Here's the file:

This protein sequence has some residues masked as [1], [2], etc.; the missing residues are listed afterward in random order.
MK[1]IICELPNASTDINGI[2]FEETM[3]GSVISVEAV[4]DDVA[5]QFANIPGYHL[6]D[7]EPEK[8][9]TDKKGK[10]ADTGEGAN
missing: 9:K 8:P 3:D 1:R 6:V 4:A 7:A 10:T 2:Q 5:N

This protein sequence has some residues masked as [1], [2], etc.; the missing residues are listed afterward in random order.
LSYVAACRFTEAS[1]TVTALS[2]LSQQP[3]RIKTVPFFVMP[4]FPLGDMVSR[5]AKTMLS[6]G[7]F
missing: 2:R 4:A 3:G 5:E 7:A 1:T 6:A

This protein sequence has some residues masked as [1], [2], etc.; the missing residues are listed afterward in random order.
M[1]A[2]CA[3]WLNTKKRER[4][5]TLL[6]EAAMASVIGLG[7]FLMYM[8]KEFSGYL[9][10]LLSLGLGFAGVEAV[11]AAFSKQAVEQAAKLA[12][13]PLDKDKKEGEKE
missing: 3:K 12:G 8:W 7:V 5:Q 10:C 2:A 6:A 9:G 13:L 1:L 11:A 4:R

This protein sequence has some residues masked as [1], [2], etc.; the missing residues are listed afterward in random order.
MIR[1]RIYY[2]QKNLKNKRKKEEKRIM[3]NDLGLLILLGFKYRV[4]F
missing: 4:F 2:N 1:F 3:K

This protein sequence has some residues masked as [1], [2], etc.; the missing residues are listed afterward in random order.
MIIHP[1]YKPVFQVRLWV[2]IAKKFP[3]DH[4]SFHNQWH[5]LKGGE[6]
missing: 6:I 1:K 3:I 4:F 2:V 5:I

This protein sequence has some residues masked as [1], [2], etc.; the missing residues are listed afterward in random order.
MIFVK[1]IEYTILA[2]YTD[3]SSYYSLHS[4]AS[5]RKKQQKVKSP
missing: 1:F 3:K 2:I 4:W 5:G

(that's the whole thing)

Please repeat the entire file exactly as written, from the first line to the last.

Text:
This protein sequence has some residues masked as [1], [2], etc.; the missing residues are listed afterward in random order.
MK[1]IICELPNASTDINGI[2]FEETM[3]GSVISVEAV[4]DDVA[5]QFANIPGYHL[6]D[7]EPEK[8][9]TDKKGK[10]ADTGEGAN
missing: 9:K 8:P 3:D 1:R 6:V 4:A 7:A 10:T 2:Q 5:N

This protein sequence has some residues masked as [1], [2], etc.; the missing residues are listed afterward in random order.
LSYVAACRFTEAS[1]TVTALS[2]LSQQP[3]RIKTVPFFVMP[4]FPLGDMVSR[5]AKTMLS[6]G[7]F
missing: 2:R 4:A 3:G 5:E 7:A 1:T 6:A

This protein sequence has some residues masked as [1], [2], etc.; the missing residues are listed afterward in random order.
M[1]A[2]CA[3]WLNTKKRER[4][5]TLL[6]EAAMASVIGLG[7]FLMYM[8]KEFSGYL[9][10]LLSLGLGFAGVEAV[11]AAFSKQAVEQAAKLA[12][13]PLDKDKKEGEKE
missing: 3:K 12:G 8:W 7:V 5:Q 10:C 2:A 6:A 9:G 13:L 1:L 11:A 4:R

This protein sequence has some residues masked as [1], [2], etc.; the missing residues are listed afterward in random order.
MIR[1]RIYY[2]QKNLKNKRKKEEKRIM[3]NDLGLLILLGFKYRV[4]F
missing: 4:F 2:N 1:F 3:K

This protein sequence has some residues masked as [1], [2], etc.; the missing residues are listed afterward in random order.
MIIHP[1]YKPVFQVRLWV[2]IAKKFP[3]DH[4]SFHNQWH[5]LKGGE[6]
missing: 6:I 1:K 3:I 4:F 2:V 5:I

This protein sequence has some residues masked as [1], [2], etc.; the missing residues are listed afterward in random order.
MIFVK[1]IEYTILA[2]YTD[3]SSYYSLHS[4]AS[5]RKKQQKVKSP
missing: 1:F 3:K 2:I 4:W 5:G